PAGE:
As I write this I can see one of our many baby hares grooming itself on the edge of the meadow. It’s a heart-warmingly bucolic scene, but it doesn’t make up for the fact they’re vandalizing the flower beds. In another Community not far from us, also in the sticks, they’ve had to surround their gardens with a low electric fence to keep the badgers out. I’m not sure this is an option.

Sunday 16th, Trinity Sunday – A famously tricky subject the Trinity. In her sermon (click here) Sr Alison looked at different ways of approaching the subject and concluded that ‘God is in the swirling muddle of it all and this is where we encounter Trinity; by jumping into messy reality and the reality of mess, figuring it out from within, right within the heart of it’. Practicing what she preached, Sr Alison also found time this morning to make her signature turkey and apricot bake for lunch. Hurrah.

As soon as we’d finished eating we said our goodbyes to Br Keith SSJE (see entry for the 4th). Although most of his time was spent in retreat we thoroughly enjoyed the time we got to spend with him.

Br Keith on the balcony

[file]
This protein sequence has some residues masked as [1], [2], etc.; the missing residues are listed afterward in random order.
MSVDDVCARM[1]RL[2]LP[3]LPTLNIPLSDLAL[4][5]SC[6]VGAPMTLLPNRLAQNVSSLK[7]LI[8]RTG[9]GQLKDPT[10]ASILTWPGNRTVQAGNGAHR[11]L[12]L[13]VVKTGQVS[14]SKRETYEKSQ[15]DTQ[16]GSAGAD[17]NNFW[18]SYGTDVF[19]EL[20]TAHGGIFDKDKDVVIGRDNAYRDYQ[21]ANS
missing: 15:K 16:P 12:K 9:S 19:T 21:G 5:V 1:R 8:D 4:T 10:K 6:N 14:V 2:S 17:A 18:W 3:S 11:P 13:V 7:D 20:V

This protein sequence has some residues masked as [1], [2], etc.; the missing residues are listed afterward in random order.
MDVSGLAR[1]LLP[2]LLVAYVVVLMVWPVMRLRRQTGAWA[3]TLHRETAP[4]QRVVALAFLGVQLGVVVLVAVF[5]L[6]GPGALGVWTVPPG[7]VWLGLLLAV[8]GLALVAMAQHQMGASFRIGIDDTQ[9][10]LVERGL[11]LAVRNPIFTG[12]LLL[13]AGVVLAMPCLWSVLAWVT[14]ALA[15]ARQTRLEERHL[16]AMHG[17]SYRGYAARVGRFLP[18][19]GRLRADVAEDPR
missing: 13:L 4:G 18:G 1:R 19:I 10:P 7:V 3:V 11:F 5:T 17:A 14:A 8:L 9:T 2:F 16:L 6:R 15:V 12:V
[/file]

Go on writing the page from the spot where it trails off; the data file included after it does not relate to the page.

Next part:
Thursday 20th, Feast of Corpus Christi – Br Stuart preached at the Eucharist today and his sermon can be read here. In the afternoon we welcomed two Franciscan brothers from Glasshampton. It was Br Tobias’ first time here and he was given the grand tour before we all assembled for tea. In the past, when the Community was unambiguously Anglo-Catholic – indeed Anglo-Papalist – the liturgy for Corpus Christi was a little more elaborate than we’re used to now. The photograph below, taken at Burford Priory in 1963, shows the traditional procession of the Blessed Sacrament.

The logbook entry for the previous year, written by our first prioress Mother Mary Gabriel, records that there was ‘a perfect morning of sunshine’ with ‘not too much wind’, ‘St John’s Chapel looked very beautiful with banked up flowers on [the] left side of the altar [and] red roses at the back…’. High Mass was at 10.30am and, as usual the Sisters were joined by undergraduates from Oxford, seminarians from St Stephen’s House and members of SSJE. Afterwards they had lunch in the “Big Parlour”, waited on by the handyman and gardener, Siegfried Taubenheim. Lunch consisted of soup, followed by veal, apple tart and meringues. Although our former Sisters led a more ascetic life than our own, I can’t imagine us ever being served veal. But I was amused to see that by 2.30pm everything was back to normal. Some things don’t change.